The primary topic in San Francisco these days concerns Tim Lincecum and his disappearing dominance. His velocity’s down, his ERA’s up—way up—and his confidence is so shaken that he changed the mechanics he’s been using since he was a teenager in Washington state.
Another possibility came to light last week: His pockets are being picked.
After Adam LaRoche hit a three-run homer off Lincecum in the first inning of Friday’s game, Giants broadcasters Duane Kuiper and F.P. Santangelo focused in on the guy who had been at second base, Stephen Drew.
The video evidence is difficult to refute. It shows Drew tugging at the brim of his cap before the first pitch of the at-bat (a likely indicator for pitch type or location), then turning his head to the left, toward second base, before the third pitch—on which LaRoche connected. (Watch it here.)
Later, the broadcast showed replays of Drew in the dugout, mimicking Lincecum’s delivery for teammates, ostensibly to show his teammates what the pitcher was giving away.
There are two possibilities here if Drew was, in fact, tipping off LaRoche. He might have been reading catcher Buster Posey, which appears to be the case for the pitch that was hit for the homer. All it takes is a glance at a catcher’s setup to indicate whether the pitch will be inside or outside, which is precisely what Drew did.
The other option is that he was stealing signs directly from Lincecum. In May, I discussed this very topic with former big leaguer Morgan Ensberg. Here’s what he told me:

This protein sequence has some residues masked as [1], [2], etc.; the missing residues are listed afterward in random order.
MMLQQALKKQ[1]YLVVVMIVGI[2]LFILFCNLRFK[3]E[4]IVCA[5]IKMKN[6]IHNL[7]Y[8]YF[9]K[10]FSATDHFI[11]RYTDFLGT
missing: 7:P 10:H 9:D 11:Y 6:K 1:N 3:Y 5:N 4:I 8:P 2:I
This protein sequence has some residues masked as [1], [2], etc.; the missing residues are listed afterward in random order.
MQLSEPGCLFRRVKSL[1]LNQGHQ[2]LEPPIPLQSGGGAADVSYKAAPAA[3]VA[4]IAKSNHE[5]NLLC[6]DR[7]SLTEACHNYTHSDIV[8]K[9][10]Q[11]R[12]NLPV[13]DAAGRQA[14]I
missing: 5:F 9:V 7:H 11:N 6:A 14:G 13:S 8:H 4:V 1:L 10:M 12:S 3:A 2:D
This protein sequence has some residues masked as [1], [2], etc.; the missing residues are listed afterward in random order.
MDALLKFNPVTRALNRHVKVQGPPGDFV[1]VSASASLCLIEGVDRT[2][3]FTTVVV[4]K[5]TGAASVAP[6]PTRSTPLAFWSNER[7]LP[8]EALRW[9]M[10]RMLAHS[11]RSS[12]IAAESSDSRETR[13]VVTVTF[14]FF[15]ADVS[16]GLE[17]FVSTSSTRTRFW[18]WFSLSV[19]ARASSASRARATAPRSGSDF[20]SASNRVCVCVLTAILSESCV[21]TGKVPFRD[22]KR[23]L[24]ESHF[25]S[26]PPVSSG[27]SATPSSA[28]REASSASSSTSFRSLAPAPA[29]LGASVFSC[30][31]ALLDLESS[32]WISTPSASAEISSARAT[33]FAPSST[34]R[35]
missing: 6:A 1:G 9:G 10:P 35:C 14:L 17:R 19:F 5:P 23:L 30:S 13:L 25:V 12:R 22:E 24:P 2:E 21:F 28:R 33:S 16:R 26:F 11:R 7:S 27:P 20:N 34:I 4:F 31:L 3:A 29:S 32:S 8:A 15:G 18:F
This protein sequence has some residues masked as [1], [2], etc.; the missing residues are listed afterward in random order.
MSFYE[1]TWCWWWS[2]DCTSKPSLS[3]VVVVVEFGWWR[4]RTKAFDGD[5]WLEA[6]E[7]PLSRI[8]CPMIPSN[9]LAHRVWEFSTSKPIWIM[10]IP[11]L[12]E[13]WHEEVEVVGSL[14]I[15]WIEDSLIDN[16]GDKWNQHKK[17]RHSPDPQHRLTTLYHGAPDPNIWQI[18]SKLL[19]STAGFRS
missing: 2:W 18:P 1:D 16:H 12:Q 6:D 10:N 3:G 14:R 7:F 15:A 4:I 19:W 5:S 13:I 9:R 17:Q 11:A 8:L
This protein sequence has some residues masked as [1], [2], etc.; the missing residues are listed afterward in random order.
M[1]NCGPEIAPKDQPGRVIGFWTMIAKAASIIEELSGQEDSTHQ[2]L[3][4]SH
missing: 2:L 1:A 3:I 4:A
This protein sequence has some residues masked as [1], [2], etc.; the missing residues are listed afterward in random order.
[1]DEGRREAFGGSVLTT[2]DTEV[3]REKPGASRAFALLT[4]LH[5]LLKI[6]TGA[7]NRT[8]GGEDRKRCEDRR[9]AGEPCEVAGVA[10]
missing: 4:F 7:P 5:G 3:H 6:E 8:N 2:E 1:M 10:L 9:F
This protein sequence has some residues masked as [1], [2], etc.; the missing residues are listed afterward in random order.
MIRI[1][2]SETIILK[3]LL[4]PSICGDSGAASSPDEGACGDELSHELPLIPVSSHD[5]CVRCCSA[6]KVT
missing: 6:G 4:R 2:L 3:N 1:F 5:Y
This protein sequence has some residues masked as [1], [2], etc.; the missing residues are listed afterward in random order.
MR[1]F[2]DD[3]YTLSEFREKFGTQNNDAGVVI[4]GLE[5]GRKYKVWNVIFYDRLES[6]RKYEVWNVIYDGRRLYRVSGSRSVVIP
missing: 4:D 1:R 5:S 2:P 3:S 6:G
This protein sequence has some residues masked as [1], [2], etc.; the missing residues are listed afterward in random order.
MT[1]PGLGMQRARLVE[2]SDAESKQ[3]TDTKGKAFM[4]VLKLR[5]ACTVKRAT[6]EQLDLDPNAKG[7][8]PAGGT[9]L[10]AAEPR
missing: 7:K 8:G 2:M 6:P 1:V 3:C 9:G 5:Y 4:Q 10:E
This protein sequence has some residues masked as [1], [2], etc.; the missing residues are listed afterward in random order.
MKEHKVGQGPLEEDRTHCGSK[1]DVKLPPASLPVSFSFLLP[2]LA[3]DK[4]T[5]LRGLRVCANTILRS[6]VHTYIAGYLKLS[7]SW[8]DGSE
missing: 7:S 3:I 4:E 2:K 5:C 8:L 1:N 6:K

You’re leading off at second base; estimate you’re probably around 30 feet from the pitcher. If the pitcher hasn’t been taught to protect it, you can see everything that’s in his glove. You can see his hands, you can see his fingers, you can see the ball, you can see the seams.
Generally, pitchers will hold ball in same spot in the glove. On certain pitches you can see some red from the seam, but on other pitches you don’t see the seam. You might see something in the way he holds his glove. All this is just patterns. I’ve been at second base 100,000 times in my life, and learned to pick up patterns in the way a pitcher grips a baseball.
This was clearly on Lincecum’s mind, as well. Shortly after LaRoche’s homer, he tweaked his delivery to move his pitching hand closer to his body, in an effort to better impede a baserunner’s view of his grip.
Did it work? Following the three-run first, the pitcher allowed only one run over his final five frames, none over the last three—something he hasn’t done since his last win, on July 30.
In Arizona’s post-game clubhouse, denials abounded when players were confronted with questions about the video evidence—some delivered more half-heartedly than others.
Diamondbacks manager Kirk Gibson denied that Drew had done anything untoward, while simultaneously positing that it was a tactic at which his team needs to improve.
“Actually, I don’t think we’ve done a very good job at it . . .” he said in an MLB.com report. “It’s a hard thing to master because there’s a lot to it. And I can tell you last night that wasn’t the case, OK? . . . It doesn’t mean we won’t try tonight, but last night that was not the case.”
Drew, in the Arizona Republic: “Nope. Didn’t do that. Sure didn’t.”
LaRoche, however, hewed closer to the likely truth, when asked if he got any assistance on the pitch he hit. “If I did,” he said, “I wouldn’t repeat that to anybody.”
Of course, players are taught to deny everything, because that’s what public perception mandates. On the field, however, they’re simply playing baseball.
Sign stealing isn’t just tolerated, it’s expected. Even Giants manager Bruce Bochy dismissed the allegations, telling MLB.com that “all teams do that.”
The Giants’ concern after the game had little to do with Drew or LaRoche, and everything to do with making sure that Lincecum conceals his grip and Posey gives away no unnecessary clues to the opposition.
Lincecum makes his first start since then tonight, against the Rockies. We’ll see how well the lesson’s been learned.